The European Professional Drivers Association has a clear mission statement.
“To promote and support a professional driving culture.”
To achieve this aim the EPDA engages with all stakeholders to ensure that the objective it delivered and supported.
It is up to every individual to choose how they conduct themselves in relation to their position in work. The EPDA sets standards for professional drivers. It is for each individual driver to choose to be a commercial vehicle driver or choose to be a professional driver.
Assisting stakeholders understand the actual diversity and complexity of the role of today’s professional driver will benefit all of those involved in the transport industry. The importance of education and recognition for achievement can not be overstated. The EPDA places education as a key component in the development of the professional driver. Experience and competence in the role of the professional driver make a major contribution to operational efficiencies, cost-effective operation, a reduction in Co2 emissions and a safer road network.
There is No Shortage of Professional HGV Drivers.
There is an absence of a professional road transport culture and a lack of understanding of what the role of today’s HGV driver is. There is a miss understanding that Haulage Associations represent the interests of professional drivers, their primary focus is on representing the interests of business operators. There is a misunderstanding that Government Road safety Enforcement Agencies only exist to impede business and to collect taxes.
On June 30, Mercedes-Benz Trucks will celebrate the world premiere of its battery-powered eActros for heavy-duty distribution. With the presentation of the first series-produced electric truck bearing the star logo, Mercedes-Benz Trucks will usher in a new era and underscore its commitment to locally CO2-neutral road transport.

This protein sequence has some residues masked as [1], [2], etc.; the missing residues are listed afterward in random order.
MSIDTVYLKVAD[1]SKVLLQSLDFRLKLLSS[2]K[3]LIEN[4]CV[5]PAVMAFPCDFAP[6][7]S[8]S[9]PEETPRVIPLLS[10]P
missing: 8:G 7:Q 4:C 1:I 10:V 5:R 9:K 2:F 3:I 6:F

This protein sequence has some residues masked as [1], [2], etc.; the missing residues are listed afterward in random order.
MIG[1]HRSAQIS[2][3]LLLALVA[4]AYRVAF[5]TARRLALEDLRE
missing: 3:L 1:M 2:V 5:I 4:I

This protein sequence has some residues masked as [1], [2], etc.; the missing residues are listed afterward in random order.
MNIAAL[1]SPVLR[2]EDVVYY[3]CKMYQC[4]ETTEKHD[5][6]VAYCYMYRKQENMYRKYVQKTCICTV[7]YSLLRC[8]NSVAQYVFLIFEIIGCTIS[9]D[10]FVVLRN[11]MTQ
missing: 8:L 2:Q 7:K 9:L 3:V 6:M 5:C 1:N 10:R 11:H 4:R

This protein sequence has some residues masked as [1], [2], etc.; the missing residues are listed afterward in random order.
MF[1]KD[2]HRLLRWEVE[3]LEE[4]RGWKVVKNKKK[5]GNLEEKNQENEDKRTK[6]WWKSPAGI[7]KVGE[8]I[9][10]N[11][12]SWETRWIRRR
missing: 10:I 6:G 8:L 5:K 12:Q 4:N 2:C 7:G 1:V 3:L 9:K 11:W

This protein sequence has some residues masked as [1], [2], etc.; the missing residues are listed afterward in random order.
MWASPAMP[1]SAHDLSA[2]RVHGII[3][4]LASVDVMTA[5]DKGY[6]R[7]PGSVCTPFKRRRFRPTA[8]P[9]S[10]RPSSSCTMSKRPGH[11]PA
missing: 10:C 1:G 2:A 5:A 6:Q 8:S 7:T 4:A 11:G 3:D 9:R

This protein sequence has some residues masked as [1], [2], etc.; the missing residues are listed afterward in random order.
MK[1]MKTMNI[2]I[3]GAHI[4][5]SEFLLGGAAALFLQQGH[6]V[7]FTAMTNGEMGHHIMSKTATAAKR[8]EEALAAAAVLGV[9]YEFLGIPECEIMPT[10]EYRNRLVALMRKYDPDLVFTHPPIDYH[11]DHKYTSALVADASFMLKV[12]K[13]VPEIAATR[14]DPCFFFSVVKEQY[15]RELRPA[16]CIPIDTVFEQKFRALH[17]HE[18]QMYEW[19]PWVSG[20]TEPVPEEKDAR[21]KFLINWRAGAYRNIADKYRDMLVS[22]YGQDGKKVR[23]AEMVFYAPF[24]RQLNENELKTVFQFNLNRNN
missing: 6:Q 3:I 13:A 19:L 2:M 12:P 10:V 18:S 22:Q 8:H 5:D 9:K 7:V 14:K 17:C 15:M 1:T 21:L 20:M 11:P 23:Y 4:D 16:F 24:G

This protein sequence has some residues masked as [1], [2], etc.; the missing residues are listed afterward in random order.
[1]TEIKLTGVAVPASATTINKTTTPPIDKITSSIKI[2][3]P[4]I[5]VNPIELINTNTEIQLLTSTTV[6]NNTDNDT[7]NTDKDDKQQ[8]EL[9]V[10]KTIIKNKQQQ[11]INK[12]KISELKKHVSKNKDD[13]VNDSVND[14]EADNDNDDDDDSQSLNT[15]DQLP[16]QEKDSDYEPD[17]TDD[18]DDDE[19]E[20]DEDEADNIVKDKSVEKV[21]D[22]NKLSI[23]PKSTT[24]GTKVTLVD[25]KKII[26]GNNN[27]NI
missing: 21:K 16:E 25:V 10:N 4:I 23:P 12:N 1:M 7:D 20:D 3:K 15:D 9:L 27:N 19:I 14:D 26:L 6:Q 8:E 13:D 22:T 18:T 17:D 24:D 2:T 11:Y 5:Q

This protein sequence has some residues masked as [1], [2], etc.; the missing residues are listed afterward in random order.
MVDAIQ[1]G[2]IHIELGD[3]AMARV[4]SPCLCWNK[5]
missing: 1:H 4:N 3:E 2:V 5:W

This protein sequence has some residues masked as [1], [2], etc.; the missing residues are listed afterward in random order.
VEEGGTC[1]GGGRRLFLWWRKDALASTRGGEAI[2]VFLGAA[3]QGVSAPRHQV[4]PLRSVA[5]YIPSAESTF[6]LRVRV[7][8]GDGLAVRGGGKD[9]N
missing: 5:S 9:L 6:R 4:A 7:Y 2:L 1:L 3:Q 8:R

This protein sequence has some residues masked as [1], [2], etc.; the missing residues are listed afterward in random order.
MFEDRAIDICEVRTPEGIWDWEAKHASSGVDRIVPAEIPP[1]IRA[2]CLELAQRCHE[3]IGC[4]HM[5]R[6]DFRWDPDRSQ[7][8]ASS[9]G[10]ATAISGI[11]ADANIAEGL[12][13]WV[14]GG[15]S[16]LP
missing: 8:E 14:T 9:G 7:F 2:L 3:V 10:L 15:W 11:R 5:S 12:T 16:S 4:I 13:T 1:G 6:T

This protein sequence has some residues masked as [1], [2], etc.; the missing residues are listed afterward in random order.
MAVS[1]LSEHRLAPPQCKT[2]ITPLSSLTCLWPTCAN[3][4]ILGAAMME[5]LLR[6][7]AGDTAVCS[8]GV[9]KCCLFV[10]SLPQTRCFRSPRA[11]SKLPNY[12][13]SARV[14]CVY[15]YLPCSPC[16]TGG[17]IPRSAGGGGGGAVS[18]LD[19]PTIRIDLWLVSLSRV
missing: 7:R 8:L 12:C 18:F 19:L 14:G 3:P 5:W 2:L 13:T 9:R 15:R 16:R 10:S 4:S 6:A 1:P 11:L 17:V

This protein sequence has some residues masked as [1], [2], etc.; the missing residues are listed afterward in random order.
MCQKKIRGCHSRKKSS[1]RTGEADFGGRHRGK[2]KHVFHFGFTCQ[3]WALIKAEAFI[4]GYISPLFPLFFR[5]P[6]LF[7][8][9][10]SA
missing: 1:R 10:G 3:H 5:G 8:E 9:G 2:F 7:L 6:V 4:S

Germany – Fines Discount For Eastern European Haulier And Their Drivers
In the case of fines, drivers of Eastern European haulage companies apparently receive large discounts, and the German Driver Associations demand a course of correction.
Eastern European none professional truck drivers receive up to 50 percent discount on fines for excessive driving times or other violations, according to the industry association Camion Pro in Germany. Association head by Andreas Mossyrsch said: “That amounts to a subsidy for white-collar crime companies in Eastern Europe.”
The Association is funded through membership fees, sponsorship and donations
The Executive Committee meet 10 times per year with sub committees meeting in line with their project commitments
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